The celebration of Women’s Day takes different forms in different countries – and most notably so in Russia. There, March 8 is an official holiday for men and women, similar to Mother’s Day in some Western countries. The day is intended to pay acknowledgment to all women.
International Women’s Day was established in the 20th century as a result of women claiming their rights, in the areas of work, and the right to vote. The first ever women’s strike occurred on 8 March 1908 in New York. The strike was in protest at the poor working conditions in the textile industry, and it is famously remembered for the women’s poetically phrased demand for ‘bread and roses’.
In Russia, cut flowers are given as a gift much more frequently than in Western Europe.Over three-quarters of all cut flowers in Russia are bought as a gift. In the Netherlands two-thirds of cut flowers are purchased for own use. And of all the flowers given as a gift in Russia, in 2013 as much as 9% was intended for Women’s Day. That makes this a much more important occasion for flower vendors than Mother’s Day, which only accounts for 1%. Russians buy around 70% of the flowers for Women’s Day on the day, while most other nationalities buy a bouquet the day before.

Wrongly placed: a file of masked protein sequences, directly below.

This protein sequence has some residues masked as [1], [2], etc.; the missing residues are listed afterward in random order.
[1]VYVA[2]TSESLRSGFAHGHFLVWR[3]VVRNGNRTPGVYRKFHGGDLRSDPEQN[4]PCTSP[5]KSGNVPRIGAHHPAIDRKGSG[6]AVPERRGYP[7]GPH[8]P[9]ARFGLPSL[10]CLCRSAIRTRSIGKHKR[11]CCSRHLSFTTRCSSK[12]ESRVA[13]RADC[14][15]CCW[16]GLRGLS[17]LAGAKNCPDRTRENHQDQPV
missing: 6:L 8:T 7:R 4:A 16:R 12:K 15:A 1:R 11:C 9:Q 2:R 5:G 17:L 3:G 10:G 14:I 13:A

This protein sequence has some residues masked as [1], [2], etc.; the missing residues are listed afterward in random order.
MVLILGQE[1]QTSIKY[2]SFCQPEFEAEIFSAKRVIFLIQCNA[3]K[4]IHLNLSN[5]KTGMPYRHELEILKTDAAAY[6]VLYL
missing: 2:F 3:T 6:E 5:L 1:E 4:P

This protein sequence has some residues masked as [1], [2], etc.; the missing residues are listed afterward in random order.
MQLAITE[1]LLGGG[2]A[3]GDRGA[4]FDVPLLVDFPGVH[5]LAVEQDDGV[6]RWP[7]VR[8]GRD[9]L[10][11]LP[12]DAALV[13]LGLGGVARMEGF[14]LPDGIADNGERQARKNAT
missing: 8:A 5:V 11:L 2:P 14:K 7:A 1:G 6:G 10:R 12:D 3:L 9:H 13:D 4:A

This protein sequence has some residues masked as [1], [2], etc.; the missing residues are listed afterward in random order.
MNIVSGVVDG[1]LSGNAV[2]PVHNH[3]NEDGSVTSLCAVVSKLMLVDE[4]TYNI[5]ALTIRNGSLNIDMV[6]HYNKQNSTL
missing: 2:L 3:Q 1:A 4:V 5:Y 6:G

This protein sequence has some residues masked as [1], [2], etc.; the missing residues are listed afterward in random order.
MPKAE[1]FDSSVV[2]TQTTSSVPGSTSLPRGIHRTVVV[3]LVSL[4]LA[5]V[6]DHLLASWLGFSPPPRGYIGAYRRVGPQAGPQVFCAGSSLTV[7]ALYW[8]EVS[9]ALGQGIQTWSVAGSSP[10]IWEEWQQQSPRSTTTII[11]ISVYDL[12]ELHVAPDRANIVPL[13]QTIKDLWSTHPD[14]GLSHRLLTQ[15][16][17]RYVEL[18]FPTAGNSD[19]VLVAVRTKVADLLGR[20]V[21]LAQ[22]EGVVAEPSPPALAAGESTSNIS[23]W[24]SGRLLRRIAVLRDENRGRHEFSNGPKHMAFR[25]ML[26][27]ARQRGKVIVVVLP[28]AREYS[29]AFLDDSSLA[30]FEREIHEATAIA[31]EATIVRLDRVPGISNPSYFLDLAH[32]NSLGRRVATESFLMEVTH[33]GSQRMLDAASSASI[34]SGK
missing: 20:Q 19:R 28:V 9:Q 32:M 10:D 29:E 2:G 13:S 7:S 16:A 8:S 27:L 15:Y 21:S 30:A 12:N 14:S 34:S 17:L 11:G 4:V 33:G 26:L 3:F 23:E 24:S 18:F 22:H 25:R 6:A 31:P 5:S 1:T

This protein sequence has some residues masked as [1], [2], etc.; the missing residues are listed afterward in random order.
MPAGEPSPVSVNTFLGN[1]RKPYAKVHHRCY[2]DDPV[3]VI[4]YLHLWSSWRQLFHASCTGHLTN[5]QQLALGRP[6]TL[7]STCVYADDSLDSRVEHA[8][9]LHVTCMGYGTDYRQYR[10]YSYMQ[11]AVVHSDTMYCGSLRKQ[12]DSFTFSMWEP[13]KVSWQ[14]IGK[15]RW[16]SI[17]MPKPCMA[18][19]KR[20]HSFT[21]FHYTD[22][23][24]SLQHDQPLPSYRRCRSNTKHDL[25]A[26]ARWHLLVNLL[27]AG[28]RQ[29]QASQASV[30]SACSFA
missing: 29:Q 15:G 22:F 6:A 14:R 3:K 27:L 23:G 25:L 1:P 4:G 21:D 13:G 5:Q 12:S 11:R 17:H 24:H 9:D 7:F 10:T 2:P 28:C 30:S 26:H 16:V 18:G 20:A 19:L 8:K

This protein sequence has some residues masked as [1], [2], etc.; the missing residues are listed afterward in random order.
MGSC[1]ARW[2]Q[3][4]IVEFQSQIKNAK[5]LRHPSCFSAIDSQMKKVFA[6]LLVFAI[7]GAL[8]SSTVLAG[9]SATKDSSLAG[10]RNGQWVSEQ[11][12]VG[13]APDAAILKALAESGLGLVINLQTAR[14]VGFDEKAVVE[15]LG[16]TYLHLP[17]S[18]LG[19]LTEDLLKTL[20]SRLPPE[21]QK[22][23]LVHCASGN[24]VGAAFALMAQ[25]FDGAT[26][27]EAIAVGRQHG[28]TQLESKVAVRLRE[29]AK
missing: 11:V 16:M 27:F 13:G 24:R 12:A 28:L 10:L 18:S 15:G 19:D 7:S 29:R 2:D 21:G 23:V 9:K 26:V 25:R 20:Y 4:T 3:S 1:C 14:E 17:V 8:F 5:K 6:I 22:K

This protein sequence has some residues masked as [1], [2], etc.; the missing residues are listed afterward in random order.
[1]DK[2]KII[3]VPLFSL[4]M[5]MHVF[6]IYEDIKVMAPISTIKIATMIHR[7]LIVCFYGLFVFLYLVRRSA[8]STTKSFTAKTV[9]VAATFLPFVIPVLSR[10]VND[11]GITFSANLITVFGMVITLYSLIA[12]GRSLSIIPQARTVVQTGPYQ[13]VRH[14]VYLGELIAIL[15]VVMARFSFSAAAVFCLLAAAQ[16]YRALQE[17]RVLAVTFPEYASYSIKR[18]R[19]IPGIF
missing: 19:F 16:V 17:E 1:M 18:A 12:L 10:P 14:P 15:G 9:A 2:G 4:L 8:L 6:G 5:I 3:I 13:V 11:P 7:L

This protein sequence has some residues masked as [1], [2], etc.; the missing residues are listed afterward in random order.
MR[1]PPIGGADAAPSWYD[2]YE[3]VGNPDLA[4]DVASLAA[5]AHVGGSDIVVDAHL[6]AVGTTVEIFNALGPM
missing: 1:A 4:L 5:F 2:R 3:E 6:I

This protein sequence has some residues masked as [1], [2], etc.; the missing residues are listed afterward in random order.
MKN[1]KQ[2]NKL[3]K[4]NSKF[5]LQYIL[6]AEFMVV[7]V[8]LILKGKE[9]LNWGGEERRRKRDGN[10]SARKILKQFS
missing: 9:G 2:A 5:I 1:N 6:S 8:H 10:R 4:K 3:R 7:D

The people that buy flowers for Women’s Day are also found among all age categories, unlike for Mother’s Day for example, where 90% of the buyers are younger than 40 years. The flowers for Women’s Day are bought at the florist (56%), the flower kiosk (20%) or from street vendors (12%). The share of sales by street vendors is high compared to other gift occasions. Also, a mono-floral bouquet is more popular for Russian Women’s Day than a mixed bouquet. Of all the flowers, the tulip is the favourite flower (37%), followed by roses (33%) and chrysanthemums (14%). Red is the most important colour, but compared to other gift occasions people frequently buy yellow and purple flowers as well.